“This represents a huge difficulty, because we cannot eliminate them even with the available drugs”, contextualizes Doctor Estevão Portela Nunes, Deputy Director of Clinical Services at the National Institute of Infectious Diseases of the Oswaldo Cruz Foundation (INI-FioCruz ), in Rio de Janeiro in January.
In other words, the antiretroviral cocktail used in HIV-infected patients may even inhibit viral replication. However, if the person stops taking the drugs, there is a risk that the HIV will become active again.
Sanctuaries and other mysteries
The third masking option for some viruses is so-called immunoprivileged sites.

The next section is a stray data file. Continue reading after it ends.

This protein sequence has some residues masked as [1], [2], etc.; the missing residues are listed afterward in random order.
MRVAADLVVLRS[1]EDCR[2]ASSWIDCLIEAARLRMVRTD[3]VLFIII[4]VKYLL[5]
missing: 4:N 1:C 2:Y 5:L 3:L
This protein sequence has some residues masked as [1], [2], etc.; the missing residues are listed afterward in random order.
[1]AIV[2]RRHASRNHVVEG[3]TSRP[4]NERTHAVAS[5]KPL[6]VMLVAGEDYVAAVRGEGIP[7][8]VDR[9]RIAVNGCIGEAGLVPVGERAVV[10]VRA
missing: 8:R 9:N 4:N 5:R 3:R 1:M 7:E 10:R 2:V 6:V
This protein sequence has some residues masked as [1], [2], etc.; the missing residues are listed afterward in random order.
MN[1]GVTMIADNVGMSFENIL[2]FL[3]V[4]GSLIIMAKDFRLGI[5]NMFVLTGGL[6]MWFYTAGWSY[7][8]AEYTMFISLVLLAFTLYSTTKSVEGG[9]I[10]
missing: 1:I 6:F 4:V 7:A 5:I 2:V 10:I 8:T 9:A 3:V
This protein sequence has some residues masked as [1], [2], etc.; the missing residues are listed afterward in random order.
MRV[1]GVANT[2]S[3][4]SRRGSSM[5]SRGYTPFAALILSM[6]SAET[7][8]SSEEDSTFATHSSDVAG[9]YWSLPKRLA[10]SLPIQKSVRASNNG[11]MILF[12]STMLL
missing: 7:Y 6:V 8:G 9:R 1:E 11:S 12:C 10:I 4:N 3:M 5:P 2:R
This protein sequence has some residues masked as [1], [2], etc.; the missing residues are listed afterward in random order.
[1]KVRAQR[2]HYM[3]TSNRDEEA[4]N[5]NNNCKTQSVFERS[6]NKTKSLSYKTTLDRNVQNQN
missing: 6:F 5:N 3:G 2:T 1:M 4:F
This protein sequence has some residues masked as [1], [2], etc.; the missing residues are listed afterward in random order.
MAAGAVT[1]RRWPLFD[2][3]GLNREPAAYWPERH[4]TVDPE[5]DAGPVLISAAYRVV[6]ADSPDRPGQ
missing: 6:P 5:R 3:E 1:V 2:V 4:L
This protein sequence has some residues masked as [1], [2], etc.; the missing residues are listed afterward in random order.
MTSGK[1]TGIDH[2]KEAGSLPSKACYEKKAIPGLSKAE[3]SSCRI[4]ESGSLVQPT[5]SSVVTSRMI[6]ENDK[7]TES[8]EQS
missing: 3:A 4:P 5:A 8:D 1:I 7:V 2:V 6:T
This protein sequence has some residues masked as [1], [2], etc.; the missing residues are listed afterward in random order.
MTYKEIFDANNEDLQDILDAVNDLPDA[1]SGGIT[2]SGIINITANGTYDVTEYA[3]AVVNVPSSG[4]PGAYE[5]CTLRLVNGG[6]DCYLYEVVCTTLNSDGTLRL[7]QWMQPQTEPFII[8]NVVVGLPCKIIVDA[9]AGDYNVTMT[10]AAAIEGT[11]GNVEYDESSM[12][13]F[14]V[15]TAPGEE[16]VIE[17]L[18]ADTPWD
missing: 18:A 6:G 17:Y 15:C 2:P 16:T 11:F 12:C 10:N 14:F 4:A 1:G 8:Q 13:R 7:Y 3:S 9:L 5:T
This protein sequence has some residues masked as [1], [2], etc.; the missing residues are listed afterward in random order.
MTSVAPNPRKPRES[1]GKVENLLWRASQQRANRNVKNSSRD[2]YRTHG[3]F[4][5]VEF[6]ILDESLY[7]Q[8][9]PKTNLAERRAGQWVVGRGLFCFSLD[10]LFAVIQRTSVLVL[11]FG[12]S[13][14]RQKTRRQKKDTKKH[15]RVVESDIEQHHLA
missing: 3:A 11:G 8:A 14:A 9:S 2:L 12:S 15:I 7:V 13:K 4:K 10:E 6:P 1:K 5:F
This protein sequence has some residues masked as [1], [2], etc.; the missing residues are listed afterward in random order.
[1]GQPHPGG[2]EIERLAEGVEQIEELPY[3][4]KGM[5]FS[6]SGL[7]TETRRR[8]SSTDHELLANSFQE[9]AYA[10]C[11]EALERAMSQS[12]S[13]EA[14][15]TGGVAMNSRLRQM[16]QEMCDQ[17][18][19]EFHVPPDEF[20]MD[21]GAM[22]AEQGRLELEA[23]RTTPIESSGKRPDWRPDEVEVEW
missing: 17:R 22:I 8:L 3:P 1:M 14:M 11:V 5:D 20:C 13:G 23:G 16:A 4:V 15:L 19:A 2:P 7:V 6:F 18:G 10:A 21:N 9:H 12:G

These are areas of the body that the immune system cannot access as easily, such as the testicles, eyes, and central nervous system (spinal cord and brain).
The action of defense cells is limited to these places to prevent the inflammatory process, which occurs when they fight an infection, from damaging more sensitive structures, such as nerves and the reproductive system.
If on the one hand this represents a form of protection for the body itself, on the other hand it creates a kind of “sanctuary” for certain viruses to develop for a little longer.
Work published in recent years has, for example, found Zika and Ebola in the semen of patients.
Immunologist Daniel Mucida, a professor at Rockefeller University in the United States, considers that the fact that the virus is in semen or other parts of the body does not necessarily mean that it is active and can cause problems future.
“The impact of this viral persistence is still unclear,” he says.